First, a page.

For the majority of materials used in the pressure vessel, the flammability tests in place at the time the MD-11 was certified consisted primarily of a variety of Bunsen burner tests. A single Bunsen burner was used as the ignition source. Each test could be varied in several ways. For example, the orientation of the material to the flame could be varied from the horizontal through to the vertical. The orientation was specific to the test objectives, which were based on the perceived threat. The vertical burn test would normally be the most severe. Also, the length of time that the material was exposed to the flame could be varied. A longer exposure time would normally equate to a more severe test.

For each of the various Bunsen burner tests, requirements were established to differentiate between a pass or a fail for the material being tested. The following is a list of criteria that could be used to measure a material's flammability characteristics:

  • Ignition time (how long it takes the material to ignite when exposed to the Bunsen burner flame; the tests typically use either 12, 15, 30, or 60 seconds of flame exposure);
  • Glow time (the average time the material continues to glow after the ignition source is removed);
  • Flame time (the average time the material continues to produce a flame after the ignition source is removed);
  • Drip flame time (the average time that any dripped material continues to produce a flame);
  • Burn length (average value for burn length measured to the nearest 0.3 cm (0.1 inches)); and
  • Rate of burn (measured in inches per minute).

In accordance with individual Bunsen burner test requirements, the performance of the material was averaged over a minimum of three test specimens.

Except for selected materials in Class C cargo compartments, the most stringent material flammability standards were applied to those materials that were to be used in the occupied areas of the aircraft. Of particular interest were large surface panels, such as side walls, ceilings, stowage bins, and partitions. Not only were the materials used in the panels subjected to the most aggressive test procedures, the materials also had to be self-extinguishing; that is, they would not propagate flame beyond a certain distance, typically less than 20 cm (8 inches). Cabin materials were also subjected to tests for heat release and for smoke. No testing was required for toxicity. (STI1-92)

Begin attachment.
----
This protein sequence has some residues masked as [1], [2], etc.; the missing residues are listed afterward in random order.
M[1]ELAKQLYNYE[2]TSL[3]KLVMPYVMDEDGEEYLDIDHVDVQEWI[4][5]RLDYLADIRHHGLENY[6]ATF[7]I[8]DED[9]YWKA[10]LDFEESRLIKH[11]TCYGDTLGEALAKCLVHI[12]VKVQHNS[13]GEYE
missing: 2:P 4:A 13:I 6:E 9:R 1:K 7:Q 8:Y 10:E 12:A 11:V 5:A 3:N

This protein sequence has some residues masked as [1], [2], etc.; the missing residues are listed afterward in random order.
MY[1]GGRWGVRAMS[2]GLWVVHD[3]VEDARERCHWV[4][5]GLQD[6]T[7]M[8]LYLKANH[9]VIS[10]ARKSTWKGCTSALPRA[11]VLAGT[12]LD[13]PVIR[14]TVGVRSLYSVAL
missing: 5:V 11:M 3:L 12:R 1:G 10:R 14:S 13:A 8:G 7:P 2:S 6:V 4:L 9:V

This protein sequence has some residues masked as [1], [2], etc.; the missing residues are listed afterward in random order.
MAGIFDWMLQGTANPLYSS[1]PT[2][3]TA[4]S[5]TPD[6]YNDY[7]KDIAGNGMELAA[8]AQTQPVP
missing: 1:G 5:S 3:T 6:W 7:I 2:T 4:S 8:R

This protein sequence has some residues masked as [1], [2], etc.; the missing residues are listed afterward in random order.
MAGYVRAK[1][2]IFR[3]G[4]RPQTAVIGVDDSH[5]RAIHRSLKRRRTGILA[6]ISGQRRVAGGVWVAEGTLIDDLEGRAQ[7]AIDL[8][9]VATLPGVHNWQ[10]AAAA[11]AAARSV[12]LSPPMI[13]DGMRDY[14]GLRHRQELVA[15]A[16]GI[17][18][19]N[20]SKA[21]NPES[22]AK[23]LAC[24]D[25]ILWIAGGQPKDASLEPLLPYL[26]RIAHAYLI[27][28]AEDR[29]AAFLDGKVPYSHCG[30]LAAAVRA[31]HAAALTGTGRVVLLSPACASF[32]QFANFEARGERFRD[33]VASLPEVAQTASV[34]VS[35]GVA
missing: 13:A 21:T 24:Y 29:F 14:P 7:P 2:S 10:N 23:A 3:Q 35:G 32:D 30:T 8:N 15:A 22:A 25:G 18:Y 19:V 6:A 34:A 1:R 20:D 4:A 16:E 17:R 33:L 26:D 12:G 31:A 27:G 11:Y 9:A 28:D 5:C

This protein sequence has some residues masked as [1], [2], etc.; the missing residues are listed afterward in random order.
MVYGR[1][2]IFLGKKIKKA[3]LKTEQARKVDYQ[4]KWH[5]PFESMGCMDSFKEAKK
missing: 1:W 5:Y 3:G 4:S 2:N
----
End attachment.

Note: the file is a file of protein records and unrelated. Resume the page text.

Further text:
As a consequence of the testing requirements, less stringent material flammability standards were applied to those materials that were intended for use within the pressure vessel but that were outside the occupied areas. Certain materials only required the horizontal Bunsen burner test. To pass, the material could not exceed a certain rate of burn. Depending on the intended use of the material, the rate of burn could not exceed either 6 or 10 cm (2.4 or 4 inches) per minute. No requirement existed for these materials to be self-extinguishing.

In effect, the different flammability testing requirements, as described above, resulted in the following material flammability hierarchy:

  • Materials that would self-extinguish within an acceptable flame time and burn length;
  • Selected cabin materials that would self-extinguish and release no more than a predetermined amount of heat and smoke; and
  • Flammable materials with an acceptable rate of burn.

Therefore, many aircraft materials were certified even though they were either flammable or would burn within established performance criteria.

Many materials are installed in aircraft as part of a system, even though they are normally tested individually for flammability. For example, thermal acoustic insulation materials are typically installed as a system that includes cover material, insulation, and related components, such as splicing tape, fasteners, and breathers. However, by regulation, the testing of the "finished product" only consists of insulation and cover material together. Consequently, the "as-installed" thermal acoustic insulation materials may pose a different propensity to ignite and propagate fire than its testing would reveal. (STI1-93 (video clip))


[62]    Special Aviation Fire and Explosion Reduction dated 1980. FAA-ASF-80-4. Office of Aviation Safety. Washington, D.C. 20591.

[63]    The definition for flashover is not universally accepted, but can be defined in general as a sudden and rapid spread of fire within an enclosure.

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Date modified :
2012-07-27